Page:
Super Bowl coin flip honor for 100-year-old Tuskegee Airman from Bethesda

Col. Charles McGee, right, a Tuskegee Airman during World War II, participates in the coin toss before the NFL Super Bowl 54 game between the San Francisco 49ers and the Kansas City Chiefs Sunday, Feb. 2, 2020, in Miami Gardens, Fla. (AP Photo/David J. Phillip)

Back in 1967, before it was even dubbed Super Bowl I, retired Air Force Col. Charles McGee, of Bethesda, Maryland, was serving in Vietnam, after already fighting in Korea and as a Tuskegee Airman in World War II.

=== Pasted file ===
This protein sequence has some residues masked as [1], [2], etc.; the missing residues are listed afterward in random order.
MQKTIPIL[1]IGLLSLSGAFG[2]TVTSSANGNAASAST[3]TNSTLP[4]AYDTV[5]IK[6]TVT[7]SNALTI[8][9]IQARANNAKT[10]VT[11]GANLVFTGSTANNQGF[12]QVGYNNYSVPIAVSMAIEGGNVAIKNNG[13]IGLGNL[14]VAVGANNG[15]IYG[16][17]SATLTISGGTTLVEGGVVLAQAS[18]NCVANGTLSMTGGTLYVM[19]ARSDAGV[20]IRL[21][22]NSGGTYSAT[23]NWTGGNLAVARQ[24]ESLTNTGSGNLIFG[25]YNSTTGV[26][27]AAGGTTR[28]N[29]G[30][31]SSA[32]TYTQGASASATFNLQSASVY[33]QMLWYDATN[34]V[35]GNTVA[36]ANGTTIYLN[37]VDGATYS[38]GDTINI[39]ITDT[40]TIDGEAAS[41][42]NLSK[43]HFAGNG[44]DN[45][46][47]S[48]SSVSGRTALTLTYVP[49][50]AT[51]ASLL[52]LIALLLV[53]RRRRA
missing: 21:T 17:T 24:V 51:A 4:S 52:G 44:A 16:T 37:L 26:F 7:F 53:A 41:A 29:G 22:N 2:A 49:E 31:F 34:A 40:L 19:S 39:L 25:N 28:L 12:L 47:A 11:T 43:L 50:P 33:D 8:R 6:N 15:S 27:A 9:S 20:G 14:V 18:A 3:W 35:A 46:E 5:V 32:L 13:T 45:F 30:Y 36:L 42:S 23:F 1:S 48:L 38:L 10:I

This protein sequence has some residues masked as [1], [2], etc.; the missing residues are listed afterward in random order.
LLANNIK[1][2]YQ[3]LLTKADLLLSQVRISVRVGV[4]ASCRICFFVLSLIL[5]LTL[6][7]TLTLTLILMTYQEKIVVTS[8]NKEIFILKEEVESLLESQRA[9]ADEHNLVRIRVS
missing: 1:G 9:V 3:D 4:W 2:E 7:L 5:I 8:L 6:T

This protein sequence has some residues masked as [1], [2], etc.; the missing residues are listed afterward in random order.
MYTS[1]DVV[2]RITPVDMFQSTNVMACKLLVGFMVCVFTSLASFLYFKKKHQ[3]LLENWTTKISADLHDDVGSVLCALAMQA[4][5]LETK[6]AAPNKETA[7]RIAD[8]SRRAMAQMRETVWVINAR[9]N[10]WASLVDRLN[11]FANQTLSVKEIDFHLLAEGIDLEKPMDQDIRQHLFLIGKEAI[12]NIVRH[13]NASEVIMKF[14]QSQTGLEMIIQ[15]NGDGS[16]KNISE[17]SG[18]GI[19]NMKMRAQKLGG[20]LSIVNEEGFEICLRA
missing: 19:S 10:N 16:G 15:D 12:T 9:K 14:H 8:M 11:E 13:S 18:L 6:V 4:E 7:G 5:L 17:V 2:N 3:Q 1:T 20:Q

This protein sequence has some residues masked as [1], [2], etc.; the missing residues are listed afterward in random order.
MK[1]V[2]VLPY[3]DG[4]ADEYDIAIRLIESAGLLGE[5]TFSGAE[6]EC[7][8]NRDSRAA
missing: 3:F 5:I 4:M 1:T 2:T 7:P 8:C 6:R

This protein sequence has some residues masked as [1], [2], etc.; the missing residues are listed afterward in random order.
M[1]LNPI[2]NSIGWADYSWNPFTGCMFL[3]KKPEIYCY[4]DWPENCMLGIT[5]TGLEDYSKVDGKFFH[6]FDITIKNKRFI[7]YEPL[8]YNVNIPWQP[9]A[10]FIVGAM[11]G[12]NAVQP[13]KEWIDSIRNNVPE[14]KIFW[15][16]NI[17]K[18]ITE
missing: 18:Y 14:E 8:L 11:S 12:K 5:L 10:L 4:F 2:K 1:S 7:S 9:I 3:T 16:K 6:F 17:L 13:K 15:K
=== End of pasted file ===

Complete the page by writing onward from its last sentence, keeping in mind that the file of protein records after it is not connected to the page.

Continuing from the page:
Now, during Super Bowl LIV, McGee took part in the ceremonial coin toss at midfield.

Over the course of a 30 year military career, McGee flew 409 fighter combat missions, more than any other U.S. serviceman.

He watched as the San Francisco 49ers won the toss.

McGee flew 136 combat missions in World War II, as part of the Tuskegee Airmen, the only African-American pilot squadron in the war.

When he turned 100, in December 2019, McGee told WTOP he attributed his longevity to “thinking positive and the good Lord’s many blessings.”

With a lifetime of service to his country, McGee downplayed his contributions: “We human beings are just one small aspect in a mighty grand world.”

Retired Tuskegee Airman Air Force Colonel Charles McGee spoke with WTOP’s Kristi King in December 2019, when he turned 100 years old: 

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